Hillary Clinton’s New College Compact: A Two-Generation Approach
Today, nearly 5 million college students in America – over one-quarter of all college students – are parents, combining school with raising their children. These student parents pursue their education because it provides real opportunity. Students who complete a college degree earn on average $570,000 more over their lifetime. This economic benefit lifts not only their own earnings prospects but the future earnings of their children. One study demonstrated that a $3,000 increase in income for low-income parents with young children translates to a nearly 20 percent increase in their children’s future earnings. Yet student parents face many challenges, with greater financial and time constraints than many other students:
- Student Debt: College students who are parents leave school with an average debt that is 25 percent higher than non-parents. Single parents carry debt that is 37 percent higher.
- Time Constraints: The demands of parenting mean student parents spend two hours less on average per day on educational activities, impacting performance and completion.
- Lack of Child Care: Nearly half of student parents attend two-year colleges, yet less than half of all two-year college campuses offer on-campus child care services.
Hillary Clinton’s New College Compact provides child care and scholarships to meet the needs of student parents, ensuring that cost won’t be a barrier for them and debt won’t hold them back:
Increasing Access to Quality Child Care on Campus. Clinton’s plan will dramatically improve access to child care on campus by increasing funding for the Child Care Access Means Parents in School Program (CCAMPIS) from $15 million to $250 million per year, combined with a compact with states or institutions to match this funding. CCAMPIS, which provides grants for campus-based child care centers that serve low-income student parents, has demonstrated real results in improving the graduation and retention rates of its recipients. By increasing CCAMPIS funds and combining them with a match requirement, we will create 250,000 childcare spaces and see better outcomes for the student parents who need access to childcare to succeed.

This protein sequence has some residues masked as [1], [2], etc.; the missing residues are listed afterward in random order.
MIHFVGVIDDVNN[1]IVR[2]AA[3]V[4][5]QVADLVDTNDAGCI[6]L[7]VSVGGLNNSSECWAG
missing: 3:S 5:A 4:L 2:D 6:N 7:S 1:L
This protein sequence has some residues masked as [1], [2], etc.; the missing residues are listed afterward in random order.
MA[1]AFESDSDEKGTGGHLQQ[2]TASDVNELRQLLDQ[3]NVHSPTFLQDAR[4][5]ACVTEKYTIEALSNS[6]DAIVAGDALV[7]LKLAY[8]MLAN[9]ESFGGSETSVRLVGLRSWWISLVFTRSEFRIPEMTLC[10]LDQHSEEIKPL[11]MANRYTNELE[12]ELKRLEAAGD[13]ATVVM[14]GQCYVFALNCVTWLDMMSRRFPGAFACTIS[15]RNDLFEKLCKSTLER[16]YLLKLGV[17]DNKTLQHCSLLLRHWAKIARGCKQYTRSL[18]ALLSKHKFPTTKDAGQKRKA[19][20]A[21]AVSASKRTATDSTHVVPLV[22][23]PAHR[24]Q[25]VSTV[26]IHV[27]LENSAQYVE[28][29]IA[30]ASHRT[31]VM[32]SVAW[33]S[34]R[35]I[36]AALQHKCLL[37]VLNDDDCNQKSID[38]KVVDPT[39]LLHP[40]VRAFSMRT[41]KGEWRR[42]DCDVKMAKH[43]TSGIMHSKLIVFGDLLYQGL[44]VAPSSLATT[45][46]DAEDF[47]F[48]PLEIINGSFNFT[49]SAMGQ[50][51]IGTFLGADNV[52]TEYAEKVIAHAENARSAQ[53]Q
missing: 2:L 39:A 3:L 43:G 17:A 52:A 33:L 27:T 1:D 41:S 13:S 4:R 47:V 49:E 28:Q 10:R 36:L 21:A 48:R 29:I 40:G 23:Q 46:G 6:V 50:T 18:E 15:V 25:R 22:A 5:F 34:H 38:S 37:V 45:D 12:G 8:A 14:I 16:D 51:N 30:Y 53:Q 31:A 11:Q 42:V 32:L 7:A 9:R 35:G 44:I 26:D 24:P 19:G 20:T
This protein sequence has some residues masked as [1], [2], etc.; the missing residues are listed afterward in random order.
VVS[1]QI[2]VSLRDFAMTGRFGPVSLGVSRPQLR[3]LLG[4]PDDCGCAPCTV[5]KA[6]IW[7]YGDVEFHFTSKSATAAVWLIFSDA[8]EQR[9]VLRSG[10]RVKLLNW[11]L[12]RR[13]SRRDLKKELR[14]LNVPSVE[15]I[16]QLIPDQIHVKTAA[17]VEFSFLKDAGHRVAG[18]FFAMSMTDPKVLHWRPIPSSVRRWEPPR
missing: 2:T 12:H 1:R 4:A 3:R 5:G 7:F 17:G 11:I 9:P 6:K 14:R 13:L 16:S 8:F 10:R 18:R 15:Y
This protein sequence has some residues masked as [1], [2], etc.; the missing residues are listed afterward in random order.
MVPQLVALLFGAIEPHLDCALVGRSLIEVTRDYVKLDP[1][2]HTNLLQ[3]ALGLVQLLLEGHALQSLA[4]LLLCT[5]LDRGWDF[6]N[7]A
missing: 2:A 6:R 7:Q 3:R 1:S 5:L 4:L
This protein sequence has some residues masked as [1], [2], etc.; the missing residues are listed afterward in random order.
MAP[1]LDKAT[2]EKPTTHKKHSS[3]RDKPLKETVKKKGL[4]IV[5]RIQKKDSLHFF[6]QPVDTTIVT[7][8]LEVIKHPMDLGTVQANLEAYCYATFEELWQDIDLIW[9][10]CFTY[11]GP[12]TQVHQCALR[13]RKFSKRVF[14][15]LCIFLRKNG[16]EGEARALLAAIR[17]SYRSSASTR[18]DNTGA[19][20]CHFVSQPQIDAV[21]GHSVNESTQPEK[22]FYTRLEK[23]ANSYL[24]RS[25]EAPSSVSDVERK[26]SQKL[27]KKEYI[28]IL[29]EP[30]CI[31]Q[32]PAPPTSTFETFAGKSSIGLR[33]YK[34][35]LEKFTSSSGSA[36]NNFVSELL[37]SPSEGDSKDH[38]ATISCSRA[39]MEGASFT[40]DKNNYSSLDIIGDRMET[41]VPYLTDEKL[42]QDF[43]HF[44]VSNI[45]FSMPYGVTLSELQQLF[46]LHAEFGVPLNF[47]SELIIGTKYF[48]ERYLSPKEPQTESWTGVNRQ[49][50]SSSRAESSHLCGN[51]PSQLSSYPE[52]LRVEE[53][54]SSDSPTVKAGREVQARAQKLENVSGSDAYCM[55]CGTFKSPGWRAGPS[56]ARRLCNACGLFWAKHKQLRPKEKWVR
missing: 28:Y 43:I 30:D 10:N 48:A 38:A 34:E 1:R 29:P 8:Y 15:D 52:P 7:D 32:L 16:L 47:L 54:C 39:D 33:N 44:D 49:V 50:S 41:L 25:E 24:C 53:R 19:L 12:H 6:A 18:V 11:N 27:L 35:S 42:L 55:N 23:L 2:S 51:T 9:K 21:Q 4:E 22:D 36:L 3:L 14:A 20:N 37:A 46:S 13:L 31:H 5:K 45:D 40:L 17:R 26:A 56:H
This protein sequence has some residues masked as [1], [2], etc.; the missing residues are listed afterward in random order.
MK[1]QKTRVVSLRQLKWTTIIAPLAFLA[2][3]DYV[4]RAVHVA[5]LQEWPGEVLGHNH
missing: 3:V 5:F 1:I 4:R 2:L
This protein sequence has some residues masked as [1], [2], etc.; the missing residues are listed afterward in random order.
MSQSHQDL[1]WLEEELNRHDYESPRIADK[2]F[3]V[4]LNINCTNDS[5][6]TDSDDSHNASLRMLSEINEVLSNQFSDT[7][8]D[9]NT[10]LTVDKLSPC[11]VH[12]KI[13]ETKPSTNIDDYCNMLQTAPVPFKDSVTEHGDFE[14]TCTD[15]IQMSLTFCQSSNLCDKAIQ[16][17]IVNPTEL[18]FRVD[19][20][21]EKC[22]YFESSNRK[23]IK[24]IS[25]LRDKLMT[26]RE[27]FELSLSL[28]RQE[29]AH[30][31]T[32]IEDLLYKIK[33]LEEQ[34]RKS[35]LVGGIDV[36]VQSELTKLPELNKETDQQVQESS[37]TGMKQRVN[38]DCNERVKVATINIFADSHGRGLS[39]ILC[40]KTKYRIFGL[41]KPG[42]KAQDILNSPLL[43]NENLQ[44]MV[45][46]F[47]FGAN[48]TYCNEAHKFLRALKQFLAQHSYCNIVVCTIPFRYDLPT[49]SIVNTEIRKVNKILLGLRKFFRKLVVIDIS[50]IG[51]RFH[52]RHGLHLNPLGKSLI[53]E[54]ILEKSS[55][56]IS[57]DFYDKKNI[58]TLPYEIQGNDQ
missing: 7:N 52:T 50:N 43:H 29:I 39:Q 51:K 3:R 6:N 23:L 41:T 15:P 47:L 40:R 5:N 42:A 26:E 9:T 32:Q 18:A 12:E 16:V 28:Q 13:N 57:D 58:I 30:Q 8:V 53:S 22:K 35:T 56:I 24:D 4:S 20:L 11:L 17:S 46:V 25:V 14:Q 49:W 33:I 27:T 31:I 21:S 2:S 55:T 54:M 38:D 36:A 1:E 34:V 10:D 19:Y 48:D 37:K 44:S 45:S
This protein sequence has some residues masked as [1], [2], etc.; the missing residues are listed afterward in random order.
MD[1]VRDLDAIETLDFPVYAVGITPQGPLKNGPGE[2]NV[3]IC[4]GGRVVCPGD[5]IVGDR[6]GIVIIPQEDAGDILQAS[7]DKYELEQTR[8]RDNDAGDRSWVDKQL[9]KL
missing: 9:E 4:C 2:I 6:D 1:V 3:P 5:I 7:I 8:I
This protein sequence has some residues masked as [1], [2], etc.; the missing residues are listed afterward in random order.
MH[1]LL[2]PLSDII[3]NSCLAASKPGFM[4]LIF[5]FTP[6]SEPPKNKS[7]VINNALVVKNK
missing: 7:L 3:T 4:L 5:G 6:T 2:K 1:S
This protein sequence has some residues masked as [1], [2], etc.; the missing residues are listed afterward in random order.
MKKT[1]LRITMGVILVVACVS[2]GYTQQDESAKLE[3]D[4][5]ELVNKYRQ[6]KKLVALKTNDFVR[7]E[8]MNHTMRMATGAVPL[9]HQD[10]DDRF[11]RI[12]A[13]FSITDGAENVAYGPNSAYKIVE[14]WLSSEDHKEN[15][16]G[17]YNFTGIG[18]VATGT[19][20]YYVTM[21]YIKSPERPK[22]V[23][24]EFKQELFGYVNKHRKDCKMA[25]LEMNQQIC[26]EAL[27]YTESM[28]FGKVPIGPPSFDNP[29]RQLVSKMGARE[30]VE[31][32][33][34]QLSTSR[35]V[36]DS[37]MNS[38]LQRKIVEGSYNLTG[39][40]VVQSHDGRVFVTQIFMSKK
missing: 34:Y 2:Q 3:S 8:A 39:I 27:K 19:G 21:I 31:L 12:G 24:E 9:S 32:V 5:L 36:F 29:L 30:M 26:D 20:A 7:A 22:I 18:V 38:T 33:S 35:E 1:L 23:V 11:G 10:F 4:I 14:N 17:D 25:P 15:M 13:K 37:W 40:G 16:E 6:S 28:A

Building on Clinton’s decades-long fight for children and families with the SPARK College Scholarship. The Student Parents in America Raising Kids (SPARK) program will award scholarships of up to $1,500 per year, benefiting as many as one million student parents. Recipients can use the awards for costs that create barriers to success, including transportation, emergency financial aid and child care costs. SPARK furthers the New College Compact by asking all actors to step up, with costs shared by the federal government, states and institutions of higher education, as well as philanthropies. Students must maintain at least a 2.5 GPA to be eligible for the scholarship, and states will have the flexibility to tailor the application process and eligibility. The inspiration and basis for SPARK is the Arkansas Single Parent Scholarship Fund, which then First Lady of Arkansas Hillary Clinton helped found in 1990 and has awarded nearly 40,000 single parent scholarships and significantly improved the retention and graduation rates of its awardees.
Supporting Student Parents. The New College Compact builds on a range of successful initiatives to boost completion rates for student parents. These include investments in student support programs, counseling to help people enroll in and stay in school, and partnerships with early childhood and social service providers, such as Head Start and Family Resource Centers. The compact also rewards schools that graduate high numbers of Pell recipients, many of whom are student parents. The CCAMPIS program and new SPARK Scholarship are fully paid for by funds in the New College Compact set aside for innovation and completion. Read more here.